When the first teaser trailer for the live-action remake of Disney’s “The Little Mermaid” dropped in September of 2022, over one million “dislikes” hit the YouTube video — all because the lead actress, Halle Bailey, is Black.
Now that the movie has made its cinematic debut, critics (and racists) are “review bombing” the film, to again, troll Bailey and the film’s creators, for their more inclusive casting move.
But “Little Mermaid” fans — like the thousands of young Black girls who have reacted to the film with unbridled enthusiasm — are swimming on a completely different wavelength.
One group of fans, led by the fan activist nonprofit Fandom Forward, is using the drama of the Disney film to make real change off the screen.
The organization launched the Protect Ariel’s Home campaign during Earth Month in April, to train Disney fans to become eco-activists, learning how to take collective action to protect water — especially for BIPOC communities.
As the movie entered theaters and seeped into June’s Pride Month festivities, Fandom Forward wanted to take the project one step further.
“So much of Fandom Forward's community is trans and queer, and we're obviously so disheartened by the anti-trans legislation and rhetoric that is sweeping through the U.S. and UK,” Fandom Forward campaigns director, Sara Mortensen, told Good Good Good.
The campaign was created alongside UK-based nonprofit Mermaids UK — which provides support to transgender, nonbinary and gender-diverse children, young people, and their families.
Every dollar raised in donations is split between both organizations and their efforts of training folks in climate activism and supporting trans youth.
“All of the online discourse inspired us to develop a climate campaign that was very grounded in intersectionality already, and when Pride Month approached, we started to think about how we could organize a queer offshoot of the Protect Ariel’s Home campaign and do something that felt positive and impactful for the trans community,” Mortensen said.
The campaign features a number of activations, such as informative blog posts about clean drinking water, coral reef preservation, and more; digital training livestreams hosted with other fan activists (and even actors from shows like “Our Flag Means Death”) to protect LGBTQ+ rights; and accessible training toolkits for folks to access after live-stream events.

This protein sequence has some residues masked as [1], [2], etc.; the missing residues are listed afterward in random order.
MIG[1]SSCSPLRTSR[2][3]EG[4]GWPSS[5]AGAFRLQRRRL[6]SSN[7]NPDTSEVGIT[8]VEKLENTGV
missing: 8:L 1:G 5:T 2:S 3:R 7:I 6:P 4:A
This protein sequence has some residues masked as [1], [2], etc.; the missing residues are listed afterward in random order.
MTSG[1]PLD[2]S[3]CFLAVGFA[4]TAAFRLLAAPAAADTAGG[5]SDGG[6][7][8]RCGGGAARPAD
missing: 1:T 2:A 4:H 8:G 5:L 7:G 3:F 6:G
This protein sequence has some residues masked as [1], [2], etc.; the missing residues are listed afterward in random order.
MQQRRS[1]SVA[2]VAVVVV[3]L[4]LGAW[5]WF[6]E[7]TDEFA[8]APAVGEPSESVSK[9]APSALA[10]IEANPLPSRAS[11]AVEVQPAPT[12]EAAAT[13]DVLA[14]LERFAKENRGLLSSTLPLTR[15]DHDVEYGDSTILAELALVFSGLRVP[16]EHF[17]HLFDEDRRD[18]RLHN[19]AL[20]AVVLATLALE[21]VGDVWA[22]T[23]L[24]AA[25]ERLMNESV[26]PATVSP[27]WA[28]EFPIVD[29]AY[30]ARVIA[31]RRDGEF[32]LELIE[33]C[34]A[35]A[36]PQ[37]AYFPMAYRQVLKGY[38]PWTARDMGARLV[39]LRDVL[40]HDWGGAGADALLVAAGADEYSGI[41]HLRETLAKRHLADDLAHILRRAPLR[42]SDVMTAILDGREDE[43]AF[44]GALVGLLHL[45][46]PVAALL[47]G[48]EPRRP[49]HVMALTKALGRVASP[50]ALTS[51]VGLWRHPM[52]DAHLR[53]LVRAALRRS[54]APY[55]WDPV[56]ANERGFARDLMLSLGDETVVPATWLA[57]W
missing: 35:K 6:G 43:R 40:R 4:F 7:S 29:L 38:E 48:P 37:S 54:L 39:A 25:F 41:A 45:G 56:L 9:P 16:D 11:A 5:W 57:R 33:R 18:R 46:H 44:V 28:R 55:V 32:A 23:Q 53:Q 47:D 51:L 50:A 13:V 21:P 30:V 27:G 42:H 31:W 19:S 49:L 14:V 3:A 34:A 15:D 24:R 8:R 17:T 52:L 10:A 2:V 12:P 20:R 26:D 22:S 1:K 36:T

The training videos and toolkits include information on topics such as representation in media and environmental justice (and the impact climate change has on marginalized communities), guided discussion topics, crafts, resources, and action steps.
Participants can track their climate actions in a public spreadsheet (aptly called “Ariel’s Action Grotto”). Action steps include tasks like learning about Tribal Water Rights, contacting elected officials about the urgency of clean water legislation, and even ringing a digital “fish doorbell” to help fish pass through waterways safely in the Netherlands.
Additionally, each donation toward protecting trans youth includes fun “perks” as a thank you for fan support, including access to a drag makeup tutorial in recreating Ursula’s iconic look, or plushies made from recycled plastic bottles.
While the perks sure are fun, fans have quickly mobilized to make a splash all on their own.
Mortensen said over 200 fans have taken free online trainings or accessed informational toolkits to grow in their climate activism — and over 80 climate justice actions have been documented in Ariel’s Action Grotto.
On the fundraiser side of things, organizers are taking a new approach to measuring success: the number of people engaged, as opposed to the amount of money donated.
A week into the campaign, Fandom Forward is 20% of the way toward its goal of connecting 100 donors to the fundraiser in support of Mermaids UK.
Fandom Forward knows climate racism and transphobia are sadly “part of our world,” but also that the power of a community can truly create ripple effects — under the sea and beyond.
“The power fan communities have is incredible, especially when they work together on a common goal,” Fandom Forward’s training toolkit reads.
“While this campaign is about bringing attention to the environmental needs of communities, it is also about celebrating the visibility of BIPOC characters and the joy that diverse stories bring to these communities.”